Honma XP-1 Driver Review
Honma XP-1 Driver
Teachers’ Comments: A lightweight club perfect that rewards a smooth, easy swing.
If you have heard of Honma golf, it is likely because of their Beres line of clubs, which are made of precious metals, with prices to match. A set of Honma Beres irons right now on Amazon is going for $31,000. I have a feeling that’s due to an astronomical markup, but Honma’s Beres is definitely a premium brand.
I first noticed Honma clubs in the hands of LPGA players at The Volvik Championship in Ann Arbor. The cute mole logo had me pulling out my phone to figure out what company it was.
Honma is a well-known company in Asia, and for many years has been a top selling brand in Japan. It has developed a following for its easy-to-swing clubs, and its integration of its forged club heads and in-house shafts.
In recent years, Honma has begun to make inroads in the United States.
Fortunately for most of us, Honma has a line of T//World clubs that offer the same design philosophies at a much more reasonable price.
I have recently had the opportunity to test one of Honma’s T//World XP-1 drivers. After a club fitting at one of Honma’ Mobile Experience vans, I was outfitted with a 9.5 degree XP-1 with an R-Flex Vizard 43 shaft.
As advertised, the XP-1 is a really good driver for a player (like me) with a swing speed that isn’t what it was twenty years ago. A nice, easy swing with this club produces an impressive amount of distance.
I think the 80% rule really applies with the XP-1. The club feels light, and the shaft whippy. When I swing well within myself, I get a nice medium height draw with (what is for me) a lot of roll. I’ve hit my longest drives of the season with this club.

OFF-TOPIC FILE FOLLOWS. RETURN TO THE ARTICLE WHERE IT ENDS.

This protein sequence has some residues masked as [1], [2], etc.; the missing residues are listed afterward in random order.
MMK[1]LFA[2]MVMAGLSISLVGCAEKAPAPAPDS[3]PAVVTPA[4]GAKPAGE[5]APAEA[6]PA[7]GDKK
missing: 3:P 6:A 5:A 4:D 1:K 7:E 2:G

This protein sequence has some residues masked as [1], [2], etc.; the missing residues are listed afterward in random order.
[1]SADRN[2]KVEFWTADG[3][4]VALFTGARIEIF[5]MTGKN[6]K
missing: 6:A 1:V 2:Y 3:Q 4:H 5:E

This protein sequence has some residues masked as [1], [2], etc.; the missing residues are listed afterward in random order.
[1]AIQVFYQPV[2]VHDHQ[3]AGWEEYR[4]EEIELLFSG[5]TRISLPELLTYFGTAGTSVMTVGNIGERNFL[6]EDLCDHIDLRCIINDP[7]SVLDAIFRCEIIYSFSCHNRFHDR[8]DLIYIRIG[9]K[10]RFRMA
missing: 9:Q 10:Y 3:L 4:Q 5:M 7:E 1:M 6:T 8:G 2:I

When I really go after it, on the other hand, I get either a high short slice or a mad hook.
I just have to keep telling myself: rhythm and balance. Let this club do the work.
The most obvious technological feature of the XP-1 is a “double slot” just behind the club face. The design is not two slots, but rather a deep slot, with two tiers.
Honma says the slot is designed to increase velocity across the face, and to maintain ball velocity on off center shots. The slot also is supposed to increase the gear effect for the club.
The gear effect is a counter-intuitive phenomenon in which a ball hit toward the toe will actually start pull back toward the left, while a ball hit on the heel will trend back right. In practice, this means that balls hit off center will be encouraged to pull back to the center line.
In other words, the slot increases accuracy.
A carbon crown on the Honma XP-1 is designed to lower the center of gravity, while increasing responsiveness.
Inside, ribs are placed in five locations. The two ribs in the sole increase face flexion on shots hit low on the face. Three ribs in the crown increase the deflection area, increasing repulson and offering higher trajectory.
Honma refers to these as “5 Fang Technology,” because they say the ribs resemble fangs.
To increase the draw bias on the XP-1, Honma has added 15g of weight to the clubhead’s inside curve. Honma also has increased the center of gravity and face angles.
While the Honma XP-1 does not have interchangeable or sliding weights, it does have some adjustability. The shaft has an interesting system that makes it possible to change the lie, loft and face angle without removing or rotating the shaft. This keeps the shaft spine properly aligned in its factory preset position at six o’clock.
Adjusting the shaft is a little tricky, though. There’s a tool to turn the nut with the notch in it once the torque screw is loosened. I’ve had some trouble shifting the piece around. On my first try, I actually did end up separating the shaft from the head.
It isn’t supposed to work like that.
From address, the XP-1 is an attractive club, with a more traditional pear shape. The curves and black top are easy on the eyes.
If you’re a golfer with a less-than-tour-pro swing speed, and are in the market for a new driver, I believe it is worth your while to think outside the box and consider a Honma along with the usual, more familiar names. Honma has much to recommend it.
The Honma XP-1 Driver review first appeared on GolfBlogger.Com on October 6, 2020.